. I confess I am not stringent about this… I am satisfied that our diet is extremely healthy, but when it comes to choosing organic produce, I don't always.
    I am more careful of sugar and corn syrup and fats and junk food.
    And I think the kale public relations guy has been hired by the pumpkin spice people.
    Off to teach a Sisters in Crime class on public speaking! More to come…

  8. no kale. I sense its presence twenty feet away. Kale pesto, gotcha! My digestive tract is grateful.

  9. We're onto them, Hank! That PR person has a lot to answer for.

    Rhys, your friend day sounds like mad fun. And what a great place for it.

    When we were in California last month, on our way from Boonville to the San Jose airport, we stopped in Healdsburg for brunch. What a darling town. The restaurant we chose was huge, but very busy, and by the time we left there was a long line. And by then, I knew why. I had the best Eggs Benedict of my life there. Seriously, it's ruined me for all others.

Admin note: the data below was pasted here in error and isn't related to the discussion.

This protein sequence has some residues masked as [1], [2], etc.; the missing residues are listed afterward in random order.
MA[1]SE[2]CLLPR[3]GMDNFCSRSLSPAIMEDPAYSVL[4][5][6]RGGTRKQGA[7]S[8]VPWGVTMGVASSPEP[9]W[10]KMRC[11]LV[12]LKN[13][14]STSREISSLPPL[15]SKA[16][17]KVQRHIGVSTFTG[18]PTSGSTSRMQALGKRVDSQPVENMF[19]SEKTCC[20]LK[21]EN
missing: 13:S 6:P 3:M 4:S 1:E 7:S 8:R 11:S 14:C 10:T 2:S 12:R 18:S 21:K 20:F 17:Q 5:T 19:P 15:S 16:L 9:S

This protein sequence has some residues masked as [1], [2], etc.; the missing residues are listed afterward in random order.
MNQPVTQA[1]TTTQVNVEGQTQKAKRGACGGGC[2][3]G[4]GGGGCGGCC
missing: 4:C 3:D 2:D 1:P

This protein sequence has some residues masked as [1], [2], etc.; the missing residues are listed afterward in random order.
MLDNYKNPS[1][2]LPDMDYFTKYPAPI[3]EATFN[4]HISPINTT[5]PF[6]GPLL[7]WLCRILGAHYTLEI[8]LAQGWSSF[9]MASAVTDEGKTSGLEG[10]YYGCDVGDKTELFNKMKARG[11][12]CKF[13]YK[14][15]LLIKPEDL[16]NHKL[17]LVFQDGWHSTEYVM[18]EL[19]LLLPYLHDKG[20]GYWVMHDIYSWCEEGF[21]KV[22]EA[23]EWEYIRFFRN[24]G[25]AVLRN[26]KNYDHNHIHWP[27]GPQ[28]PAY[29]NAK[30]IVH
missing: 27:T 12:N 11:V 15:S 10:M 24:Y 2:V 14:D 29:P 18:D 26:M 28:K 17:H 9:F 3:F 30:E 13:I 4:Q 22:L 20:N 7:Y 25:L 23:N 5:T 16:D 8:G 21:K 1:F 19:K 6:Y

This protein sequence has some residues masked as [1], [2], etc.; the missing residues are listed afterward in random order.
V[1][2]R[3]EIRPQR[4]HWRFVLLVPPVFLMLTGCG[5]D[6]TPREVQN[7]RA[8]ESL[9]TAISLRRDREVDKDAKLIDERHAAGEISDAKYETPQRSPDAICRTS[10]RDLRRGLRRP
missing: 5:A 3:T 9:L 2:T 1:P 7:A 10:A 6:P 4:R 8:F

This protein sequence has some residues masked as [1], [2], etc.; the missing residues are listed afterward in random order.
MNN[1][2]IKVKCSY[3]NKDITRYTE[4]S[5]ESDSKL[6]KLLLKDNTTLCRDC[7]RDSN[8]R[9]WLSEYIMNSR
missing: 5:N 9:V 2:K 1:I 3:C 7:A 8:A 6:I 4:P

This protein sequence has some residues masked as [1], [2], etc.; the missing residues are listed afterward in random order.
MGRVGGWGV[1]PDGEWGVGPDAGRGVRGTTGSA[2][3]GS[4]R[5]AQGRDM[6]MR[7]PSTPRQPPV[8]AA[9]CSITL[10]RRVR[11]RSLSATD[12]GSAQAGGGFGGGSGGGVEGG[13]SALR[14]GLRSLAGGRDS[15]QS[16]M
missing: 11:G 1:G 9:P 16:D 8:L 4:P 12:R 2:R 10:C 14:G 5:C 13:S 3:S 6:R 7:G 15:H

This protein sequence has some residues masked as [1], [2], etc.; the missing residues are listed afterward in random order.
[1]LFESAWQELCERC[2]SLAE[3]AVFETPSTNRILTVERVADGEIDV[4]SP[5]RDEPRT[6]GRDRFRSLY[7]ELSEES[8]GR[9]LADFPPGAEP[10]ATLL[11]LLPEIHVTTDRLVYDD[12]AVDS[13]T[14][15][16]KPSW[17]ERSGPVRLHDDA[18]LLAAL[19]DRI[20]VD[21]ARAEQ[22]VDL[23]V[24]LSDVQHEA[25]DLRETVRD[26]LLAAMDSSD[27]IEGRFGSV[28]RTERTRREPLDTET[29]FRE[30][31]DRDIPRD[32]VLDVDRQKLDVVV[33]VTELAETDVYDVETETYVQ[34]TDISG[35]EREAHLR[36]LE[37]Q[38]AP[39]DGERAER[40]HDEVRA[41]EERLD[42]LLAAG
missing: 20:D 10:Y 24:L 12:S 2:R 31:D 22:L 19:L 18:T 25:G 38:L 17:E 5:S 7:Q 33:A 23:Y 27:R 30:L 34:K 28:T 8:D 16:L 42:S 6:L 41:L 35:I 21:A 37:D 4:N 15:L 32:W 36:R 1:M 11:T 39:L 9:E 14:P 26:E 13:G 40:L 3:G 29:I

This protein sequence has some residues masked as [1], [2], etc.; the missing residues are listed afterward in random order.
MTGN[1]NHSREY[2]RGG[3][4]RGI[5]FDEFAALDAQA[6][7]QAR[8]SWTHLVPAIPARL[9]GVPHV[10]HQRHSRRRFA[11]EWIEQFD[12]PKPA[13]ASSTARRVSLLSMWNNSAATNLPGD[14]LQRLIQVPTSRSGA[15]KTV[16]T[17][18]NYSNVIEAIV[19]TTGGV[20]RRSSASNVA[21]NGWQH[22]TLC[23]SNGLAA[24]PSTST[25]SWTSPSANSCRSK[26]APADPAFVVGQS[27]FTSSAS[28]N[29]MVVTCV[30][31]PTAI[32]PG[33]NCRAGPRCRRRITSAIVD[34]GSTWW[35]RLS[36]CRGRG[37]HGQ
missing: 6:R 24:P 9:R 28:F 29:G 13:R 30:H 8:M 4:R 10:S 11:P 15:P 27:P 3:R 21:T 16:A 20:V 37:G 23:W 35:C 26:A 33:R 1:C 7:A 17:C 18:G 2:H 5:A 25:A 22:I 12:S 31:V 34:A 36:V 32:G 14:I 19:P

When I go to the farmers market here it's because I know the produce came from a thirty-mile radius, and not on a month long boat trip from China. I know most of the vendors personally, and enjoy supporting local farmers. It all tastes better, sometimes because it's fresher, and a lot of times because they grow varieties for the flavor rather than how long they can travel without spoilage.

    But please, hold the green smoothies. Give mine to someone else.